Wednesday, August 1, 2012

Tiger Population Increases in Nepal

A captive tiger in an active mood

It has been recently reported that Nepal has witnessed a rise in its tiger population over the last couple years during which numbers jumped from 155 to 176 animals. The latest count made by World Wildlife Fund (WWF) Nepal indicates an increase of 21 tigers from since 2010. Nepal, which was once home to 350 tigers in 2000, had earlier witnessed a downfall in the population to 121 in 2008. Now, this recent report has brought good news for both authorities and conservationists who have been battling the threat of poaching. According to the newly published report of the tiger census released on the World Tiger Day, the greatest surge in numbers has been reported in the Bardiya National Park in western Nepal in the last four years. Since 2008, tiger numbers in Bardiya National Park had swelled to 37 from just 18 individuals. Another notable count was recorded in the Shuklaphanta Wildlife Reserve in Nepal's far west, where the latest census recorded ten tigers which included six females and four males. The famed Chitwan National Park, which is also a World Heritage Site, has been found to have 126 tigers. The census was conducted by the Department of National Parks and Wildlife Conservation with the support of WWF Nepal through camera trapping. As part of the efforts to bolster awareness actions, the World Wildlife Fund has brought in Nepali actor Rajesh Hamal as the Goodwill Ambassador of WWF Nepal for conservation. According to Anil Manandhar, County Representative for WWF, there has to be focus on the conservation of tiger habitat and guaranteeing availability of prey species. He further added that anti-poaching activities need to be intensified along with the control of the wildlife trade.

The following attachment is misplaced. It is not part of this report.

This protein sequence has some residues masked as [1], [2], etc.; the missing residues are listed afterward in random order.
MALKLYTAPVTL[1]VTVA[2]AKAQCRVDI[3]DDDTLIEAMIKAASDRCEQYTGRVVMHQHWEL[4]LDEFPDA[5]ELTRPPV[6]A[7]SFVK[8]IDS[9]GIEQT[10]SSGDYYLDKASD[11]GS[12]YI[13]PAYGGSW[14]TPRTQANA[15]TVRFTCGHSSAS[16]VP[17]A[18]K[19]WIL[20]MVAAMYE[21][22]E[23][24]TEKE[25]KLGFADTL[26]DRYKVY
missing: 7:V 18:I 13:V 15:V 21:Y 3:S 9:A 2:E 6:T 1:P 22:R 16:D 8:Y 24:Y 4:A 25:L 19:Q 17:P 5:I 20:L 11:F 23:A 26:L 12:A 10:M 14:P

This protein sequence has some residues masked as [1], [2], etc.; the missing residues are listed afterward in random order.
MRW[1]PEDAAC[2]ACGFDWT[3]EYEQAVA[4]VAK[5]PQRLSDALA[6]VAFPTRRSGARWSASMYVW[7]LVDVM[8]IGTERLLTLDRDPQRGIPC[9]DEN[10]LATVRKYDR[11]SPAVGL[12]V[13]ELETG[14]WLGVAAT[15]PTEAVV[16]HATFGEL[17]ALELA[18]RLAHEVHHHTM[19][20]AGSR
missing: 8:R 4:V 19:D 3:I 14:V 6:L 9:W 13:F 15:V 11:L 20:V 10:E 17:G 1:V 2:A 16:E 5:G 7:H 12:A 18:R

I'm very happy and proud to see how the tiger population in Nepal has bounced back from low numbers in 2008, to greater numbers over the years. However, I also believe that the recent count is also an indication that poachers would do whatever it takes to go after tigers in the nation. For this reason, it is absolutely crucial to strengthen anti-poaching activities both nationally and internationally. In addition to that, measurements to spread awareness amongst local communities is also essential. The World Wildlife Fund has recently appointed a Nepali actor named Rajesh Hamal as the Goodwill Ambassador for conservation of WWF Nepal. This is one of the ways in which major organizations like the WWF and others persuade the public to stand up for a cause, which in this case is wildlife conservation. I also think that educating the public about the dangers of poaching and illegal wildlife trade, along with the benefits of eco-tourism is another surefire way to provide encouragement in order to help put a stop to any wildlife crimes. Overall, I find that this is extremely good news for Nepal and should be taken as a call in continuation to further strengthen its security against wildlife crimes and conservation of wildlife habitats.

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